Environmental Rights

Section 24 of the South African Constitution is in chapter 2..

 Chapter 2 of the South African Constitution covers the bill of rights and section 24 covers our environmental rights. 

Quote section 24 of the South African Constitution 

 Environment (section 24)

Everyone has the right ­
  1. to an environment that is not harmful to their health or well-being; and
  2. to have the environment protected, for the benefit of present and future generations, through reasonable legislative and other measures that ­
    1. prevent pollution and ecological degradation;
    2. promote conservation; and
    3. secure ecologically sustainable development and use of natural resources while promoting justifiable economic and social development. 


So if we take a closer look at this then we may read chapter 2, section 24 (b) iii as "Every one has the right to have the environment protected, for benefit of present and future  generations through reasonable legislative measures that secure ecological sustainable development and the use of natural resources while promoting justifiable economic and social development."


When we take a closer look at this and consider that the bill f rights is not limited to natural persons, but includes juristic personae as well, as in section 8 (4)   This  means that individual communities may take up issues with any legislation that violates their collective  rights be they civil, ecological, financial  or other, in terms of chapter 2  section 8 (4) of the South African constitution.

Now when we take  section 24 division  (b) part iii   in chapter 2 of the south African constitution as above into account and equate
  1. the recreational use of the Elephant Coast beaches to the justifiable use of natural resources, 
  2. and the spending power of recreational beach users as tourists within Umkhanyakude district Municipality be equated to the  Justifiable economic development and 
  3. the social development that is linked with the entertainment as well as tourism activities and accommodation  of tourists   associated with the recreational beach use of the Elephant Coast Beaches, to justifiable social development  and
  4. The Elephant Coast Tourism industry to the juristic person whose rights are being violated, then we have a case in the constitutional court.

Section 36 in the bill of rights discusses the issues around limitations of the rights as enshrined in the bill of rights and is quoted below

Limitation of rights  (section 36)
  1. The rights in the Bill of Rights may be limited only in terms of law of general application to the extent that the limitation is reasonable and justifiable in an open and democratic society based on human dignity, equality and freedom, taking into account all relevant factors, including ­
    1. the nature of the right;
    2. the importance of the purpose of the limitation;
    3. the nature and extent of the limitation;
    4. the relation between the limitation and its purpose; and
    5. less restrictive means to achieve the purpose.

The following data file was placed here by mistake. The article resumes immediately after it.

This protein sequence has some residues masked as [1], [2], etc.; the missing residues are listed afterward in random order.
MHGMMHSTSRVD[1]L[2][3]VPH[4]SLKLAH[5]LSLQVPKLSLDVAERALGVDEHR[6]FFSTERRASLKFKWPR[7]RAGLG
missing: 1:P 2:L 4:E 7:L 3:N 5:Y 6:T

2. Except as provided in subsection (1) or in any other provision of the Constitution, no law may limit any right entrenched in the Bill of Rights. 

 Section 38 in chapter 2 talks of the enforcement of rights and is quoted below

Enforcement of rights (Section 38) 
Anyone listed in this section has the right to approach a competent court, alleging that a right in the Bill of Rights has been infringed or threatened, and the court may grant appropriate relief, including a declaration of rights. The persons who may approach a court are -
  1. anyone acting in their own interest;
  2. anyone acting on behalf of another person who cannot act in their own name;
  3. anyone acting as a member of, or in the interest of, a group or class of persons;
  4. anyone acting in the public interest; and
  5. an association acting in the interest of its members.

      The rest of this blog and the associated social media profiles are in place to assist the management of the ARBU in formulating a plan and ensuring that the 4x4 ban along with it's economic impacts be discussed at the right forums, and that the legislation governing access to the coastal zones of South Africa be amended to accommodate the domestic tourism market and take a less rigid and more social development attitude that includes the recreational use of the coastal zones of the Elephant Coast.


      1. It is now 20 October 2019 and things have changed, pushing the focus from beach access to a much wider field of issues, where the NON FUNCTIONALITY of lake St. Lucia , The St. Lucia Estuary and surrounding waterways is causing many nasty problems, where juvenile recruitment of fish stocks and related renewable natural resources is a very big problem.

        The 4u2fish campaign was thus brought to life, so that we may have a juristic person Charged with ensuring that Lake St. Lucia and surrounding waterways are treated with the respect they deserve at various government institutions and within the public open space.

        You may read more at 4u2fish.blogspot.com

        #Frankie2socks for the #4u2fish Campaign

      2. It is now July 2021 and we still have economic issues with tourism still missing from our shores ( Elephant Coast )
        Sure the #Covid19 issue needs to be considered. But so does physical access, which is a very big issue all along the entire South African coastline.

        Motor vehicle access to the remote coastal zones will improve tourism drastically.


      Thanx for commenting on our blog, to read more about the Association of Recreational Beach Users (ARBU) visit our web site at http://arbu.info4u.co.za or visit our social media pages at http://social.me.arbu